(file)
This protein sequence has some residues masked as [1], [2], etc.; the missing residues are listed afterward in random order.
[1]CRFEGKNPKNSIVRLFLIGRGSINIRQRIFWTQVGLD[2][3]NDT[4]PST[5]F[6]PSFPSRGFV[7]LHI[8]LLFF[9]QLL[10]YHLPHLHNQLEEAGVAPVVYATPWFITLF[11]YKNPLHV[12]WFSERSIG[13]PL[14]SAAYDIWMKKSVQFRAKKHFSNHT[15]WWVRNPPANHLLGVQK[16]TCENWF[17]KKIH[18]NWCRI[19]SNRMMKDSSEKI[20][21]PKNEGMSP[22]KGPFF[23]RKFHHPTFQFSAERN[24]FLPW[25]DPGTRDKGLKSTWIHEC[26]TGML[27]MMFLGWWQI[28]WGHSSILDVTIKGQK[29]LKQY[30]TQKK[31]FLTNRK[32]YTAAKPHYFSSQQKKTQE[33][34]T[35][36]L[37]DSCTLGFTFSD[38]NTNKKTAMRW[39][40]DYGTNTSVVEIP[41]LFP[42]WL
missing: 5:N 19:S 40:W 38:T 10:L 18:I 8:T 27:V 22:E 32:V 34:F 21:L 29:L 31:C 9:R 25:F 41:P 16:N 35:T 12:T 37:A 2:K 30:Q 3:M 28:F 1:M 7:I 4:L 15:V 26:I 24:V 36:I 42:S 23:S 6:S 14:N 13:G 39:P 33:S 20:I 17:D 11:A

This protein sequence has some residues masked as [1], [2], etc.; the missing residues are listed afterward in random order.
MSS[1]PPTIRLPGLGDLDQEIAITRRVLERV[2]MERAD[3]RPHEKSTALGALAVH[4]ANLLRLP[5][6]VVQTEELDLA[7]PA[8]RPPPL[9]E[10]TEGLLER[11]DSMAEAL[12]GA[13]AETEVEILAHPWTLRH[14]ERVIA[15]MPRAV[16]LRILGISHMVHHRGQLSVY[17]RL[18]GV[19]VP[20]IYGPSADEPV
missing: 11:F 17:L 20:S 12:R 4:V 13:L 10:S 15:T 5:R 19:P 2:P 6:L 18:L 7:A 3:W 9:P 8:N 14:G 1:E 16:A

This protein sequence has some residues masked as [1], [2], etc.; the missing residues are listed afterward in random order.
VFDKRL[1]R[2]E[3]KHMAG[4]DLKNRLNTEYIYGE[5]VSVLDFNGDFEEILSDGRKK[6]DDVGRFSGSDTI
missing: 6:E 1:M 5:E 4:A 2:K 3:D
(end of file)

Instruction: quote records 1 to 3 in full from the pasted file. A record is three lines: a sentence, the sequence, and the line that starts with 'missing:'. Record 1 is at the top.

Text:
This protein sequence has some residues masked as [1], [2], etc.; the missing residues are listed afterward in random order.
[1]CRFEGKNPKNSIVRLFLIGRGSINIRQRIFWTQVGLD[2][3]NDT[4]PST[5]F[6]PSFPSRGFV[7]LHI[8]LLFF[9]QLL[10]YHLPHLHNQLEEAGVAPVVYATPWFITLF[11]YKNPLHV[12]WFSERSIG[13]PL[14]SAAYDIWMKKSVQFRAKKHFSNHT[15]WWVRNPPANHLLGVQK[16]TCENWF[17]KKIH[18]NWCRI[19]SNRMMKDSSEKI[20][21]PKNEGMSP[22]KGPFF[23]RKFHHPTFQFSAERN[24]FLPW[25]DPGTRDKGLKSTWIHEC[26]TGML[27]MMFLGWWQI[28]WGHSSILDVTIKGQK[29]LKQY[30]TQKK[31]FLTNRK[32]YTAAKPHYFSSQQKKTQE[33][34]T[35][36]L[37]DSCTLGFTFSD[38]NTNKKTAMRW[39][40]DYGTNTSVVEIP[41]LFP[42]WL
missing: 5:N 19:S 40:W 38:T 10:L 18:I 8:T 27:V 22:E 32:V 34:F 21:L 29:L 31:C 9:R 25:F 41:P 16:N 35:T 12:T 37:A 2:K 30:Q 3:M 28:F 1:M 7:I 4:L 15:V 26:I 24:V 36:I 42:S 23:S 6:S 14:N 13:G 39:P 33:S 20:I 17:D 11:A

This protein sequence has some residues masked as [1], [2], etc.; the missing residues are listed afterward in random order.
MSS[1]PPTIRLPGLGDLDQEIAITRRVLERV[2]MERAD[3]RPHEKSTALGALAVH[4]ANLLRLP[5][6]VVQTEELDLA[7]PA[8]RPPPL[9]E[10]TEGLLER[11]DSMAEAL[12]GA[13]AETEVEILAHPWTLRH[14]ERVIA[15]MPRAV[16]LRILGISHMVHHRGQLSVY[17]RL[18]GV[19]VP[20]IYGPSADEPV
missing: 11:F 17:L 20:S 12:R 4:V 13:L 10:S 15:T 5:R 19:P 2:P 6:L 18:L 7:A 3:W 9:P 8:N 14:G 1:E 16:A

This protein sequence has some residues masked as [1], [2], etc.; the missing residues are listed afterward in random order.
VFDKRL[1]R[2]E[3]KHMAG[4]DLKNRLNTEYIYGE[5]VSVLDFNGDFEEILSDGRKK[6]DDVGRFSGSDTI
missing: 6:E 1:M 5:E 4:A 2:K 3:D